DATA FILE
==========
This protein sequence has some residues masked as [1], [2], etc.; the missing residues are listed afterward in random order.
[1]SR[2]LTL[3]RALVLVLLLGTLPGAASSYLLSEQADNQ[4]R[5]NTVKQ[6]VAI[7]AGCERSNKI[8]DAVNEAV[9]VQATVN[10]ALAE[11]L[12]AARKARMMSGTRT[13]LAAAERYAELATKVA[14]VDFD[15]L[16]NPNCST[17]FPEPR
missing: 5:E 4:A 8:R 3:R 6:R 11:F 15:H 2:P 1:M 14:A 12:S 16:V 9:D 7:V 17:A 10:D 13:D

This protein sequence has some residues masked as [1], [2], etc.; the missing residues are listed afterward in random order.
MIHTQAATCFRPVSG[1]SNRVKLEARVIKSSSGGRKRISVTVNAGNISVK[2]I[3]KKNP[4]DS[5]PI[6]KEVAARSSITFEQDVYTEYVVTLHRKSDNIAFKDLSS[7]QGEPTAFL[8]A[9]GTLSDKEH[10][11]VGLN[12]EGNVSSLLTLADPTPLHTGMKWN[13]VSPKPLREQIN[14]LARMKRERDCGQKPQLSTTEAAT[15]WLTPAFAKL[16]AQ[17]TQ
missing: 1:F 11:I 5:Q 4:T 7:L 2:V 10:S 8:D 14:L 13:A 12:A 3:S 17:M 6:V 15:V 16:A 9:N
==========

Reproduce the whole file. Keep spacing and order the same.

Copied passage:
This protein sequence has some residues masked as [1], [2], etc.; the missing residues are listed afterward in random order.
[1]SR[2]LTL[3]RALVLVLLLGTLPGAASSYLLSEQADNQ[4]R[5]NTVKQ[6]VAI[7]AGCERSNKI[8]DAVNEAV[9]VQATVN[10]ALAE[11]L[12]AARKARMMSGTRT[13]LAAAERYAELATKVA[14]VDFD[15]L[16]NPNCST[17]FPEPR
missing: 5:E 4:A 8:R 3:R 6:R 11:F 15:H 2:P 1:M 14:A 12:S 16:V 9:D 7:V 17:A 10:D 13:D

This protein sequence has some residues masked as [1], [2], etc.; the missing residues are listed afterward in random order.
MIHTQAATCFRPVSG[1]SNRVKLEARVIKSSSGGRKRISVTVNAGNISVK[2]I[3]KKNP[4]DS[5]PI[6]KEVAARSSITFEQDVYTEYVVTLHRKSDNIAFKDLSS[7]QGEPTAFL[8]A[9]GTLSDKEH[10][11]VGLN[12]EGNVSSLLTLADPTPLHTGMKWN[13]VSPKPLREQIN[14]LARMKRERDCGQKPQLSTTEAAT[15]WLTPAFAKL[16]AQ[17]TQ
missing: 1:F 11:I 5:Q 4:T 7:L 2:V 10:S 8:D 14:L 13:A 12:A 3:S 17:M 6:V 15:V 16:A 9:N